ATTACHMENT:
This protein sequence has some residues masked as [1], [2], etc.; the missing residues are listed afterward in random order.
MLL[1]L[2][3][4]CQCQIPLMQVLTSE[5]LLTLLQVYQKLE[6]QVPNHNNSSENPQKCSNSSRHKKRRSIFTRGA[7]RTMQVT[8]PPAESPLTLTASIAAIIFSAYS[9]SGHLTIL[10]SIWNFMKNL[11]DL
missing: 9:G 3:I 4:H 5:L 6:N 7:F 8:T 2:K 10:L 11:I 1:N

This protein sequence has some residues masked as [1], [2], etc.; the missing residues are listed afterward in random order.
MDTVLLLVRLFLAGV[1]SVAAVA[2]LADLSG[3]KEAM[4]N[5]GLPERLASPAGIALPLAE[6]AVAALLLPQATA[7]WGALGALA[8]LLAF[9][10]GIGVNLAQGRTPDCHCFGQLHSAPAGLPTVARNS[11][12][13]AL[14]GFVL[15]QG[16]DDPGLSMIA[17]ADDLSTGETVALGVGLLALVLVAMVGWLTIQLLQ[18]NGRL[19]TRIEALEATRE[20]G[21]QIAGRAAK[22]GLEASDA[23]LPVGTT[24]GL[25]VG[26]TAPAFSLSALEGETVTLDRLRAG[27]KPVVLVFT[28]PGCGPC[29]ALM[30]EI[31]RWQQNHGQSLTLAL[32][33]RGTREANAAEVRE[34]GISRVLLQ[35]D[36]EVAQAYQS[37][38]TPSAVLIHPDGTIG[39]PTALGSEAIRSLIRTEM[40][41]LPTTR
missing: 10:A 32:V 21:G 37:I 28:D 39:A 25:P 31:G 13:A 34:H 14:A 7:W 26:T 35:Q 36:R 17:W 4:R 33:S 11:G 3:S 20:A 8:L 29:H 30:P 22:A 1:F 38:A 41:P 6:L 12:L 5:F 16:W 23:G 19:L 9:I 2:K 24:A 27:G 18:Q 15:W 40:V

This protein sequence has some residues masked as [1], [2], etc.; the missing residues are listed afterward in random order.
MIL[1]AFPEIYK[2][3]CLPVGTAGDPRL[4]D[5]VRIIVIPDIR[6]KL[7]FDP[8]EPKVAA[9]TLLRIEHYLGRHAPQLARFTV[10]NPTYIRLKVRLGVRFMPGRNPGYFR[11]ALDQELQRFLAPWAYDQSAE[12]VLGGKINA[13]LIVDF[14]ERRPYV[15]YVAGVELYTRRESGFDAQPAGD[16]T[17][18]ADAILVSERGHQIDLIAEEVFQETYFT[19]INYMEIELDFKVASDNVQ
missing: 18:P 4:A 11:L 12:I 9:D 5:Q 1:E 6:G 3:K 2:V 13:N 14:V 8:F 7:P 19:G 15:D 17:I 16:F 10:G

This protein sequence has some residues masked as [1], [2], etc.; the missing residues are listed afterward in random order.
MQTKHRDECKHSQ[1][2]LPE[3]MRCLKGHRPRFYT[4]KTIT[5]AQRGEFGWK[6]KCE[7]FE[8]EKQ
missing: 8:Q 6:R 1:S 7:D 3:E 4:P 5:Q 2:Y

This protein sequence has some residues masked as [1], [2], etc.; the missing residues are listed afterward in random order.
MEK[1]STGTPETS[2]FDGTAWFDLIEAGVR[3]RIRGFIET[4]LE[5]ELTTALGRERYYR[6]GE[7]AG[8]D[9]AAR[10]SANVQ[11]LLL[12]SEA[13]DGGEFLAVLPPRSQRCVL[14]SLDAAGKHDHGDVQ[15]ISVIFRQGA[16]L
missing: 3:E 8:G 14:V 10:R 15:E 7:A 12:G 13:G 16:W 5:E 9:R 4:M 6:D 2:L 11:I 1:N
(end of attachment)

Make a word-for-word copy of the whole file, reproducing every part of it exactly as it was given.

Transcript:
This protein sequence has some residues masked as [1], [2], etc.; the missing residues are listed afterward in random order.
MLL[1]L[2][3][4]CQCQIPLMQVLTSE[5]LLTLLQVYQKLE[6]QVPNHNNSSENPQKCSNSSRHKKRRSIFTRGA[7]RTMQVT[8]PPAESPLTLTASIAAIIFSAYS[9]SGHLTIL[10]SIWNFMKNL[11]DL
missing: 9:G 3:I 4:H 5:L 6:N 7:F 8:T 2:K 10:L 11:I 1:N

This protein sequence has some residues masked as [1], [2], etc.; the missing residues are listed afterward in random order.
MDTVLLLVRLFLAGV[1]SVAAVA[2]LADLSG[3]KEAM[4]N[5]GLPERLASPAGIALPLAE[6]AVAALLLPQATA[7]WGALGALA[8]LLAF[9][10]GIGVNLAQGRTPDCHCFGQLHSAPAGLPTVARNS[11][12][13]AL[14]GFVL[15]QG[16]DDPGLSMIA[17]ADDLSTGETVALGVGLLALVLVAMVGWLTIQLLQ[18]NGRL[19]TRIEALEATRE[20]G[21]QIAGRAAK[22]GLEASDA[23]LPVGTT[24]GL[25]VG[26]TAPAFSLSALEGETVTLDRLRAG[27]KPVVLVFT[28]PGCGPC[29]ALM[30]EI[31]RWQQNHGQSLTLAL[32][33]RGTREANAAEVRE[34]GISRVLLQ[35]D[36]EVAQAYQS[37][38]TPSAVLIHPDGTIG[39]PTALGSEAIRSLIRTEM[40][41]LPTTR
missing: 10:A 32:V 21:G 37:I 28:D 39:A 25:P 31:G 13:A 34:H 14:A 7:W 26:T 35:Q 36:R 17:W 4:R 33:S 11:G 3:S 20:A 8:L 29:H 30:P 22:A 1:F 38:A 41:P 6:L 12:L 5:F 16:W 23:G 19:L 9:I 2:K 24:A 27:G 18:Q 15:W 40:V

This protein sequence has some residues masked as [1], [2], etc.; the missing residues are listed afterward in random order.
MIL[1]AFPEIYK[2][3]CLPVGTAGDPRL[4]D[5]VRIIVIPDIR[6]KL[7]FDP[8]EPKVAA[9]TLLRIEHYLGRHAPQLARFTV[10]NPTYIRLKVRLGVRFMPGRNPGYFR[11]ALDQELQRFLAPWAYDQSAE[12]VLGGKINA[13]LIVDF[14]ERRPYV[15]YVAGVELYTRRESGFDAQPAGD[16]T[17][18]ADAILVSERGHQIDLIAEEVFQETYFT[19]INYMEIELDFKVASDNVQ
missing: 18:P 4:A 11:L 12:I 9:D 5:Q 1:E 6:G 3:K 2:V 13:N 14:V 8:F 7:P 19:G 15:D 17:I 16:F 10:G

This protein sequence has some residues masked as [1], [2], etc.; the missing residues are listed afterward in random order.
MQTKHRDECKHSQ[1][2]LPE[3]MRCLKGHRPRFYT[4]KTIT[5]AQRGEFGWK[6]KCE[7]FE[8]EKQ
missing: 8:Q 6:R 1:S 7:D 3:E 4:P 5:Q 2:Y

This protein sequence has some residues masked as [1], [2], etc.; the missing residues are listed afterward in random order.
MEK[1]STGTPETS[2]FDGTAWFDLIEAGVR[3]RIRGFIET[4]LE[5]ELTTALGRERYYR[6]GE[7]AG[8]D[9]AAR[10]SANVQ[11]LLL[12]SEA[13]DGGEFLAVLPPRSQRCVL[14]SLDAAGKHDHGDVQ[15]ISVIFRQGA[16]L
missing: 3:E 8:G 14:V 10:R 15:E 7:A 12:G 13:G 16:W 5:E 9:R 4:M 6:D 2:L 11:I 1:N